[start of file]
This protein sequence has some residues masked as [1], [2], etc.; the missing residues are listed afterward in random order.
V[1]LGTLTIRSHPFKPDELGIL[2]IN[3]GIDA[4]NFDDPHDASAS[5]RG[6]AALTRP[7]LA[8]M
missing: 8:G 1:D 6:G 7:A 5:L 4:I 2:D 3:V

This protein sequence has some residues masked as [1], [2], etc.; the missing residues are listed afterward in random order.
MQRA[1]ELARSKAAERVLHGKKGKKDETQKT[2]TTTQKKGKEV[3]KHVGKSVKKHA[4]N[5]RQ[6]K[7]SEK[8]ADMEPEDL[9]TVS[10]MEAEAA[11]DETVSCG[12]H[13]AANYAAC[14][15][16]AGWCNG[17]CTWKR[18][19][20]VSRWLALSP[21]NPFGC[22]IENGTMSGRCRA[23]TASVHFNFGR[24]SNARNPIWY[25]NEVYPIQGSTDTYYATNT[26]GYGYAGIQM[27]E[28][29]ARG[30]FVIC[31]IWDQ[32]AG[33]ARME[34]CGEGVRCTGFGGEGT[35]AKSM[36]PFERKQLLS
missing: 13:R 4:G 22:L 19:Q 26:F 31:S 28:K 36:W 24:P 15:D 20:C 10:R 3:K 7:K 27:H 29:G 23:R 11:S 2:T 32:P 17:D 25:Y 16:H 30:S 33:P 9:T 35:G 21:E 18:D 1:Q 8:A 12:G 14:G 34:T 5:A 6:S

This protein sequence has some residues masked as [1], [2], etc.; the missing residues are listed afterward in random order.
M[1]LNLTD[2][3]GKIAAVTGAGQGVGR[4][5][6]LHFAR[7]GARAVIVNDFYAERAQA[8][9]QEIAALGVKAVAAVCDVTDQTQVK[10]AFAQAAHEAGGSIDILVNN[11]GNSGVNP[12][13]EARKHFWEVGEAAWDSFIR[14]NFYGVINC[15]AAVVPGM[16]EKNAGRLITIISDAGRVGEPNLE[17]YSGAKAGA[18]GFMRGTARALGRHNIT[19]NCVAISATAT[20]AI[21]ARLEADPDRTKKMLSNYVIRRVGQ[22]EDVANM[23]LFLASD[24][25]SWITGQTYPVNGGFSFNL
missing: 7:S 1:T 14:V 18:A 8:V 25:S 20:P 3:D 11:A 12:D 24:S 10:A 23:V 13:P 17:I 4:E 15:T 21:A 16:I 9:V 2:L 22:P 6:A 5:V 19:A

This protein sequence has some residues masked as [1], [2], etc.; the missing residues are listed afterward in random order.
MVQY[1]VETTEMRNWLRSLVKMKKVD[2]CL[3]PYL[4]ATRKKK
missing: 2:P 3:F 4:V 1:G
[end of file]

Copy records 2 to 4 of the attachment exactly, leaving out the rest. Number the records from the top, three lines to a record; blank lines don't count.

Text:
This protein sequence has some residues masked as [1], [2], etc.; the missing residues are listed afterward in random order.
MQRA[1]ELARSKAAERVLHGKKGKKDETQKT[2]TTTQKKGKEV[3]KHVGKSVKKHA[4]N[5]RQ[6]K[7]SEK[8]ADMEPEDL[9]TVS[10]MEAEAA[11]DETVSCG[12]H[13]AANYAAC[14][15][16]AGWCNG[17]CTWKR[18][19][20]VSRWLALSP[21]NPFGC[22]IENGTMSGRCRA[23]TASVHFNFGR[24]SNARNPIWY[25]NEVYPIQGSTDTYYATNT[26]GYGYAGIQM[27]E[28][29]ARG[30]FVIC[31]IWDQ[32]AG[33]ARME[34]CGEGVRCTGFGGEGT[35]AKSM[36]PFERKQLLS
missing: 13:R 4:G 22:L 19:Q 26:F 31:S 28:K 36:W 24:P 15:D 20:C 10:R 3:K 7:K 27:H 29:G 23:R 11:S 2:T 32:P 17:D 25:Y 16:H 30:S 33:P 9:T 35:G 21:E 18:D 1:Q 8:A 12:G 14:G 34:T 5:A 6:S

This protein sequence has some residues masked as [1], [2], etc.; the missing residues are listed afterward in random order.
M[1]LNLTD[2][3]GKIAAVTGAGQGVGR[4][5][6]LHFAR[7]GARAVIVNDFYAERAQA[8][9]QEIAALGVKAVAAVCDVTDQTQVK[10]AFAQAAHEAGGSIDILVNN[11]GNSGVNP[12][13]EARKHFWEVGEAAWDSFIR[14]NFYGVINC[15]AAVVPGM[16]EKNAGRLITIISDAGRVGEPNLE[17]YSGAKAGA[18]GFMRGTARALGRHNIT[19]NCVAISATAT[20]AI[21]ARLEADPDRTKKMLSNYVIRRVGQ[22]EDVANM[23]LFLASD[24][25]SWITGQTYPVNGGFSFNL
missing: 7:S 1:T 14:V 18:A 8:V 25:S 20:P 3:D 11:A 12:D 24:S 10:A 23:V 13:P 17:I 4:E 15:T 21:A 16:I 9:V 2:L 22:P 6:A 5:V 19:A

This protein sequence has some residues masked as [1], [2], etc.; the missing residues are listed afterward in random order.
MVQY[1]VETTEMRNWLRSLVKMKKVD[2]CL[3]PYL[4]ATRKKK
missing: 2:P 3:F 4:V 1:G